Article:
The New Year marks the end of the harvest season and spring. Consequently, for farming communities, the traditional New Year doubles as a harvest as well. It also coincides with one of two instances when the sun is directly above Sri Lanka. The month of Bak, which coincides with April, according to the Gregorian calendar, represents prosperity. Astrologers decide the modern day rituals based on auspicious times, which coincides with the transit of the Sun between ‘House of Pisces’ and ‘House of Aries’.

Consequently, the ending of the old year, and the beginning of the new year occur several hours apart, during the time of transit. This period is considered Nonegathe, which roughly translates to ‘neutral period’ or a period in which there are no auspicious times. During the Nonegathe, traditionally, people are encouraged to engage themselves in meritorious and religious activities, refraining from material pursuits. This year the Nonegathe begin at 8.09 pm on Tuesday, April 13, and continues till 8.57 am on 14. New Year dawns at the halfway point of the transit, ushered in bythe sound of fire crackers, to the woe of many a dog and cat of the neighbourhood. Cracker related accidents are a common occurrence during new year celebrations. Environmental and safety concerns aside, lighting crackers remain an integral part of the celebrations throughout Sri Lanka.

This year the Sinhala and Tamil New Year dawns on Wednesday, April 14, at 2.33 am. But ‘spring cleaning’ starts days before the dawn of the new year. Before the new year the floor of houses are washed clean, polished, walls are lime-washed or painted, drapes are washed, dried and rehang. The well of the house is drained either manually or using an electric water pump and would not be used until such time the water is drawn for first transaction. Sweetmeats are prepared, often at homes, although commercialization of the new year has encouraged most urbanites to buy such food items. Shopping is a big part of the new year. Crowds throng to clothing retailers by the thousands. Relatives, specially the kids, are bought clothes as presents.

Bathing for the old year takes place before the dawn of the new year. This year this particular auspicious time falls on April 12, to bathe in the essence of wood apple leaves. Abiding by the relevant auspicious times the hearth and an oil lamp are lit and pot of milk is set to boil upon the hearth. Milk rice, the first meal of the year, is prepared separate. Entering into the first business transaction and partaking of the first meal are also observed according to the given auspicious times. This year, the auspicious time for preparing of meals, milk rice and sweets using mung beans, falls on Wednesday, April 14 at 6.17 am, and is to be carried out dressed in light green, while facing east. Commencement of work, transactions and consumption of the first meal falls on Wednesday, April 14 at 7.41 am, to be observed while wearing light green and facing east.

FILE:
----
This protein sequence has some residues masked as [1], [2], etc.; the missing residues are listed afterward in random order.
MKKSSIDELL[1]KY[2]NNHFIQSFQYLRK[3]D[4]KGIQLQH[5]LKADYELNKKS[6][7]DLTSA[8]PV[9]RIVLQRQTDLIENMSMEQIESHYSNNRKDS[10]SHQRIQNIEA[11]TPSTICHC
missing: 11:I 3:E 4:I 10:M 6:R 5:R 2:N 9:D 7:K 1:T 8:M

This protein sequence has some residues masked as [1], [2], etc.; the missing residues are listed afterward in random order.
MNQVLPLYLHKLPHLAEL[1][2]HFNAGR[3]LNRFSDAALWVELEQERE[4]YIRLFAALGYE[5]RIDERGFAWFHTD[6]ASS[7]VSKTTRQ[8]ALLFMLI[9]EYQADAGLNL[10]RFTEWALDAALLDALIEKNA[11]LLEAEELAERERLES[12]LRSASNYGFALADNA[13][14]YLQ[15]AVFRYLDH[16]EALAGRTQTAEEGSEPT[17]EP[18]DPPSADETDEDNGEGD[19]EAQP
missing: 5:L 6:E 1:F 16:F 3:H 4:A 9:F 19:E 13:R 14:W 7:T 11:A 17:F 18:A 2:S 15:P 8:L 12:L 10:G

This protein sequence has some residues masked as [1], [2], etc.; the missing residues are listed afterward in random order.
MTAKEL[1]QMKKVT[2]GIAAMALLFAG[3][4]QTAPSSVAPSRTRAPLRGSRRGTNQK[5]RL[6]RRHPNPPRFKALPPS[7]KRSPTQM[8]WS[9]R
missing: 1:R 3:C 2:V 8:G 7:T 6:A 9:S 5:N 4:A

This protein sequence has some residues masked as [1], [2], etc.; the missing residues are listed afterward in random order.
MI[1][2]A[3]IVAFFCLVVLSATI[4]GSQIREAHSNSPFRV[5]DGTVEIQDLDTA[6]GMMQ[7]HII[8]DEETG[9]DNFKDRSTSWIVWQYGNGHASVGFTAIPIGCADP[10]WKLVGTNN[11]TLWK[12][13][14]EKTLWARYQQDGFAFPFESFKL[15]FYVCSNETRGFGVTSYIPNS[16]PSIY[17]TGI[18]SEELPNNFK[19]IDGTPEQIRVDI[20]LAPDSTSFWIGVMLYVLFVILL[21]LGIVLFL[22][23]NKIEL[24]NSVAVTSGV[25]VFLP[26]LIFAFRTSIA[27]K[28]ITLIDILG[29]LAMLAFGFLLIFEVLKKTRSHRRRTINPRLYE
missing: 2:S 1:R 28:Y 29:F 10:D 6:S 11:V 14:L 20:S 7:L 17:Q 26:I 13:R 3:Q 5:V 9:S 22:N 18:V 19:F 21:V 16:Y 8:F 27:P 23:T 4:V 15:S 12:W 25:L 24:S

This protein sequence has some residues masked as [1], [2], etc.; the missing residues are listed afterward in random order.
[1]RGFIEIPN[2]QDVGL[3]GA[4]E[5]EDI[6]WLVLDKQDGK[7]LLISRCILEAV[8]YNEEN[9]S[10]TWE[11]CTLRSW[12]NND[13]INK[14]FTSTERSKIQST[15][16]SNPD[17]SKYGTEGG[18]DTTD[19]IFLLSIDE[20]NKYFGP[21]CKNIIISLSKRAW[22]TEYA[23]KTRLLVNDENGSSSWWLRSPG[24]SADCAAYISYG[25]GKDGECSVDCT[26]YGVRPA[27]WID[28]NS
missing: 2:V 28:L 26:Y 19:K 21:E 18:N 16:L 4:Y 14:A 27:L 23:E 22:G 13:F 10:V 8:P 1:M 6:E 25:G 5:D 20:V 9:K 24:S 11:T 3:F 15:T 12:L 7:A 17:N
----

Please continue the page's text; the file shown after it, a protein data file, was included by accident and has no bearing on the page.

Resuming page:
The first transaction was traditionally done with the well. The woman of the house would draw water from the well and in exchange drop a few pieces of charcoal, flowers, coins, salt and dried chillies into the well, in certain regions a handful of paddy or rice is also thrown in for good measure. But this ritual is also dying out as few urban homes have wells within their premises. This is not a mere ritual and was traditionally carried out with the purification properties of charcoal in mind. The first water is preferably collected into an airtight container, and kept till the dawn of the next new year. It is believed that if the water in the container does not go down it would be a prosperous year. The rituals vary slightly based on the region. However, the essence of the celebrations remains the same.

Anointing of oil is another major ritual of the New Year celebrations. It falls on Saturday, April 17 at 7.16 am, and is done wearing blue, facing south, with nuga leaves placed on the head and Karada leaves at the feet. Oil is to be applied mixed with extracts of Nuga leaves. The auspicious time for setting out for professional occupations falls on Monday, April 19 at 6.39 am, while dressed in white, by consuming a meal of milk rice mixed with ghee, while facing South.

Traditionally, women played Raban during this time, but such practices are slowly being weaned out by urbanization and commercialisation of the New Year. Neighbours are visited with platters of sweetmeats, bananas, Kevum (oil cake) and Kokis (a crispy sweetmeat) usually delivered by children. The dichotomy of the urban and village life is obvious here too, where in the suburbs and the village outdoor celebrations are preferred and the city opts for more private parties.

 

 

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New Year games: Integral part of New Year Celebrations